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Planning to study in the UK?
Raj Lalwani
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July 28, 2006

For those interested in studying abroad, the UK has always been a popular destination. One of the reasons for that popularity is that a UK degree takes three years and a postgraduate Masters degree a year to obtain, as compared to four and two years respectively in most other countries.

The courses are a year shorter and, hence, more intensive. This helps you save on tuition and living costs, enabling you to begin working a year earlier. A year of education saved, if the quality remains the same, is eventually a year of income gained.

Secondly, a UK qualification is recognised the world over. Not only will you get a firm base in the subject of your choice, the recognition your qualification demands will ensure you will be able to get a job of your choice.

Thirdly, the restrictions on studying aren't as stringent as they are in many other countries. For instance, getting a UK visa is much simpler than, say, a US visa. Moreover, the variety of courses is greater than in most other countries. Whether you want to study engineering or something like computer games programming -- the United Kingdom offers it. Finally, it has a cosmopolitan culture and is inhabited by people belonging to a variety of nationalities. Indians, in particular, reside there in large numbers.

At a recent session conducted by the British Council, we picked up useful tips on how one can start one's student life in England [Images] on the right foot.

Moving to the UK

So, you have secured admission in the institution of your choice and have also got a visa. What next? There are a few things to take into consideration.

For one, getting accommodation may take time. You may have to see a number of places before zeroing in on one. Hence, it is advisable to go to the UK a few weeks before your course begins. Then, the English weather can be biting cold. It also rains almost throughout the year, so keep that in mind while packing.

Once there

Opening a bank account may take two to three weeks, so take some cash along. In order to open your bank account, you will need:
. Your passport
. Letter of offer from your institution
. Proof of accommodation
. Your address in the UK
. A reference from a local bank, i.e. a bank in India where you have an account

Most institutions have branches of major banks and ATMs on campus. Also, for convenience, carry a �1 coin with you as luggage trolleys at the airport will require you to insert one. Later, you can transfer money via international money orders, electric or telegraphic transfers.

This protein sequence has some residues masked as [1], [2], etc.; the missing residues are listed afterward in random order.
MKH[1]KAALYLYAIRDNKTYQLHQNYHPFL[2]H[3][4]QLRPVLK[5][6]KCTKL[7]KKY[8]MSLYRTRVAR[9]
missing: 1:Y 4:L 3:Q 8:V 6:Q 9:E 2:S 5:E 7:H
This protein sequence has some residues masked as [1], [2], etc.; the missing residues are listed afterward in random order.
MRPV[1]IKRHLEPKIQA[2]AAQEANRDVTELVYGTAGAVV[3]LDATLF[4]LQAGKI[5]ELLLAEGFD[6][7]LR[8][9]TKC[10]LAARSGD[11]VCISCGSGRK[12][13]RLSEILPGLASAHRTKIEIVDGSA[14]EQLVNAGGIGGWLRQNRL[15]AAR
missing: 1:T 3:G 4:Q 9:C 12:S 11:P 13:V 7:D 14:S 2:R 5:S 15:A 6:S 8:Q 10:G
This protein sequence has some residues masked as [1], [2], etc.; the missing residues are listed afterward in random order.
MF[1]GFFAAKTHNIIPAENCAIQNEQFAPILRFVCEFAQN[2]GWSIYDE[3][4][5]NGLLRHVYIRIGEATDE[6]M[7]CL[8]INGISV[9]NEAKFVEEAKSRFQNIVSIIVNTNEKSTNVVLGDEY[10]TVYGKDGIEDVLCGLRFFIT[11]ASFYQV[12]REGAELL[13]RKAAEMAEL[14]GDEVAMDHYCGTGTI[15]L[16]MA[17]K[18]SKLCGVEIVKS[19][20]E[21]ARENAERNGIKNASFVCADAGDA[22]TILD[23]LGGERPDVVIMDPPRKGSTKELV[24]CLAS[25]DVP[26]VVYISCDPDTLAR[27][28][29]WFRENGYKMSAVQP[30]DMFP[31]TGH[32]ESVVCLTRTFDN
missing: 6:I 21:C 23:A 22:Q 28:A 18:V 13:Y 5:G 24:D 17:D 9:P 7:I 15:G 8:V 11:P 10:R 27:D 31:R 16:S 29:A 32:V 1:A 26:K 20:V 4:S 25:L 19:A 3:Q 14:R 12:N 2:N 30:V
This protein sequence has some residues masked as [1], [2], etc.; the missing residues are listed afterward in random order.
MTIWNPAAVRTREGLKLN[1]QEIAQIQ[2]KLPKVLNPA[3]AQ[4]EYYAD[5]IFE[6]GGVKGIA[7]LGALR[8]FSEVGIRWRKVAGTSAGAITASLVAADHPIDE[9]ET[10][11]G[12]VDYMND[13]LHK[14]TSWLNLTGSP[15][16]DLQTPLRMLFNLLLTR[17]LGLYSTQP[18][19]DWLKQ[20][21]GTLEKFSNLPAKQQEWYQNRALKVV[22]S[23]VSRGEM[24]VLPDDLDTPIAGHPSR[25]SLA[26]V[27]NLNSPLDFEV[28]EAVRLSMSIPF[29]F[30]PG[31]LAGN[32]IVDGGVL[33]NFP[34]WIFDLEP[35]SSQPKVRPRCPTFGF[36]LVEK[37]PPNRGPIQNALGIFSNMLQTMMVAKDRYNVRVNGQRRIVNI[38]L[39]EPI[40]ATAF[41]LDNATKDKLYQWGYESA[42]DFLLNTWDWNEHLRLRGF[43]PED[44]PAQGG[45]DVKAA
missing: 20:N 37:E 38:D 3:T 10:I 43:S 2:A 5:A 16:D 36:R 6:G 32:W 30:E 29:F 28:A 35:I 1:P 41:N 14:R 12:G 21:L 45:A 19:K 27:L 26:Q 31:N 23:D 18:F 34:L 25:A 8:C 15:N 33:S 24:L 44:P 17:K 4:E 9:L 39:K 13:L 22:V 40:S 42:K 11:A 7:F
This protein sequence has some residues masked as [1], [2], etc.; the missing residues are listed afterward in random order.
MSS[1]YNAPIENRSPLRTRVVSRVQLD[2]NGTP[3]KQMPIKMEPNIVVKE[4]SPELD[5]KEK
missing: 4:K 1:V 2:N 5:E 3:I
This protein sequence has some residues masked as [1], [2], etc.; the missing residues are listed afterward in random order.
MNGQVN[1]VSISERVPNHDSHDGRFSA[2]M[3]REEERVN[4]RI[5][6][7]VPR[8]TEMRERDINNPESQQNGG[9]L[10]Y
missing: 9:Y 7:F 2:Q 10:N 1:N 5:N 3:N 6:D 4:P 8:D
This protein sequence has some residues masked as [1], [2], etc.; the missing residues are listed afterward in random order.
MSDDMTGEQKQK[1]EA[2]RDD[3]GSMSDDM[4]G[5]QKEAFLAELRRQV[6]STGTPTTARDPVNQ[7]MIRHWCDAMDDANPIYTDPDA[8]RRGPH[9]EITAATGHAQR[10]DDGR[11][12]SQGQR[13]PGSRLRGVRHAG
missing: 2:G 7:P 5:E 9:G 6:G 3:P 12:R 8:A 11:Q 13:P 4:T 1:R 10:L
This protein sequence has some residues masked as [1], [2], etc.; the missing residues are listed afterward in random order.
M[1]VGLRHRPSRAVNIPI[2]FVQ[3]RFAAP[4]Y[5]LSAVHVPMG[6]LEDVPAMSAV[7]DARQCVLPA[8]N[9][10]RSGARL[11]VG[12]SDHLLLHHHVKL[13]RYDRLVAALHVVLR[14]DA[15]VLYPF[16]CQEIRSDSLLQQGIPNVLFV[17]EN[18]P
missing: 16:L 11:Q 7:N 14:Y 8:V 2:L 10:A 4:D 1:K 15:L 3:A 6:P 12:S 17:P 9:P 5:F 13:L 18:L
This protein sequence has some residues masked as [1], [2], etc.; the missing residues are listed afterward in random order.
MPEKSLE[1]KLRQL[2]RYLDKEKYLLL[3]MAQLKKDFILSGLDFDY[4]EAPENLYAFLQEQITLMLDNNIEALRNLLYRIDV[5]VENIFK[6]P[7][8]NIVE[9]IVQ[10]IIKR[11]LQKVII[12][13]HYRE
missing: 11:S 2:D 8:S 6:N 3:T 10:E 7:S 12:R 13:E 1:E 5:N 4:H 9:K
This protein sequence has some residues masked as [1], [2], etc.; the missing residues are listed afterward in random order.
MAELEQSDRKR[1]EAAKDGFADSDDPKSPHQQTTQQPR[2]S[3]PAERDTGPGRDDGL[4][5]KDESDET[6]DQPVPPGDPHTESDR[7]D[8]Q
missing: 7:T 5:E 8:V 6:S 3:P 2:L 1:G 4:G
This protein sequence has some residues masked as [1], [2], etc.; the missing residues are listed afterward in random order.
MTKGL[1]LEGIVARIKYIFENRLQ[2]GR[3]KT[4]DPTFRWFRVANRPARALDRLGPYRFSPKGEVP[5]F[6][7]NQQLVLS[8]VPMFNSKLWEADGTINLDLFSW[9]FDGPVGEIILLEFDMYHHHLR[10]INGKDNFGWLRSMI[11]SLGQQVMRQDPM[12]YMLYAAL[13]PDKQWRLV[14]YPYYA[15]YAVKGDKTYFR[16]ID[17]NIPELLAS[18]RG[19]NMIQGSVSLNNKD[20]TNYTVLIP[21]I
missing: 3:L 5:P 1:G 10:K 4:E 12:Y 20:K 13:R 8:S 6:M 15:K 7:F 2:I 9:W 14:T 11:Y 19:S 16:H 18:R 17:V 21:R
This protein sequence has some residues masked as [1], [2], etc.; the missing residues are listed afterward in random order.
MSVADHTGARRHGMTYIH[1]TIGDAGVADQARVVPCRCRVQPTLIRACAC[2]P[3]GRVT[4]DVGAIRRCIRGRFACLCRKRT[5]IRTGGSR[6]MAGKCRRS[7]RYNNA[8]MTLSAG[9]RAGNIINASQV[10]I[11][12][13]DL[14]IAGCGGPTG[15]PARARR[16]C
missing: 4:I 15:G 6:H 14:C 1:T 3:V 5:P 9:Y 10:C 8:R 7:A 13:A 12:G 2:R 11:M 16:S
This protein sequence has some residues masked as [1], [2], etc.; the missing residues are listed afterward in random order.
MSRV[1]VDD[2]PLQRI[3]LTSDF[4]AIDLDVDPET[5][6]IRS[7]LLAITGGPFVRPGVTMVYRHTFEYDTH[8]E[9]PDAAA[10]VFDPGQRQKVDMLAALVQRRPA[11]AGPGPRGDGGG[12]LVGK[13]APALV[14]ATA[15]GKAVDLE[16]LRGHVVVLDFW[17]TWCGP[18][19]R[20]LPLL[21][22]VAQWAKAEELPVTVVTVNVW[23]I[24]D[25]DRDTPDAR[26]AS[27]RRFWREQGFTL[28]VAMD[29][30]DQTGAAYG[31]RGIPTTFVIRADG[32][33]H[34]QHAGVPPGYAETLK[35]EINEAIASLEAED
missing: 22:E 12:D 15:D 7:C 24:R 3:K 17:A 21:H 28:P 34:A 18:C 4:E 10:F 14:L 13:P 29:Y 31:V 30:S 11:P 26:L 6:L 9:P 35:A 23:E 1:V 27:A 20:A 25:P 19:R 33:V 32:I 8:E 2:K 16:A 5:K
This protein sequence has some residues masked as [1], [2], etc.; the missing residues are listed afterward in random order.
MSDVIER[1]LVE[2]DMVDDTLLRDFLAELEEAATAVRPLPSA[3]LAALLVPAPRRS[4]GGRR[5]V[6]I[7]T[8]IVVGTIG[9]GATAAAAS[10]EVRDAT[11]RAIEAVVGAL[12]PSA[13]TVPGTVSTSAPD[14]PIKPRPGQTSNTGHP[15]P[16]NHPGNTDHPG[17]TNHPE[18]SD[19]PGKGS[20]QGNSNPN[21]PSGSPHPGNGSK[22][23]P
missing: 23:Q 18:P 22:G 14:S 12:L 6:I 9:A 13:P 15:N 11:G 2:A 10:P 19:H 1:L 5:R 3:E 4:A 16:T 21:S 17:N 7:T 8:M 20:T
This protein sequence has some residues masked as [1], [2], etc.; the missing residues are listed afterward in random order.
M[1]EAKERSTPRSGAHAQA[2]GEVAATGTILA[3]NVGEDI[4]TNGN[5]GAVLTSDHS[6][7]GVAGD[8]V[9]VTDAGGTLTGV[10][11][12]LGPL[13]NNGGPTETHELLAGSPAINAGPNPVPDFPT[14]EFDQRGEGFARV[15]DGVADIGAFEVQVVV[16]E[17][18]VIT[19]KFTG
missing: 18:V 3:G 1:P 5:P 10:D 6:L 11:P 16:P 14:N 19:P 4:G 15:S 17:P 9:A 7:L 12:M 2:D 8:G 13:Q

If you go to the UK for a period of more than six months, health care is free. National Health Service (NHS) is the publicly funded healthcare system under which you will have to register with a GP to avail of free health care. Registering with a GP is important because, unlike in India, all medication in the UK is sold only on prescription -- even medicines like Paracetamol (Crocin) that are easily available over-the-counter in India. It is advisable to get a dental check-up before you leave as it is not covered under the service and can prove to be expensive. Also, if you wear glasses, take an extra pair along.

A new life

Set realistic expectations. Give yourself time to adjust. It is impossible that you will not miss home at all, but, as time passes, you will start enjoying your life in the UK.

Every student is advocated a personal tutor, whom you can contact for both academic and non-academic counselling. Be vocal about your problems, academic or otherwise.

The best part of studying in a foreign country is the networking with people of different nationalities. Keep yourself busy by joining clubs, societies, Students' Unions, etc.

Working part-time

If you want to, please note -- if your academic performance is affected because of your job, it will be looked upon very seriously. If you think you can juggle both work and studies, you can work part-time, but not for more than 20 hours a week.

The choice of work you may take is open, and upon you. It can be on or off campus, and the payment is hourly. Note that your income will be much lesser than your expenditure though.

Undergraduates get two to three months of vacation. They can even work full-time during that period. Post-graduate students, however, do not get long vacations.

Studying in the UK provides a vast number of opportunities to students. The fact that the culture and ethos is, in many ways, similar to India, makes it simpler for students to adjust. Why not give it a shot?

Are you currently studying in the UK? Or have you studied there before? Share your experiences

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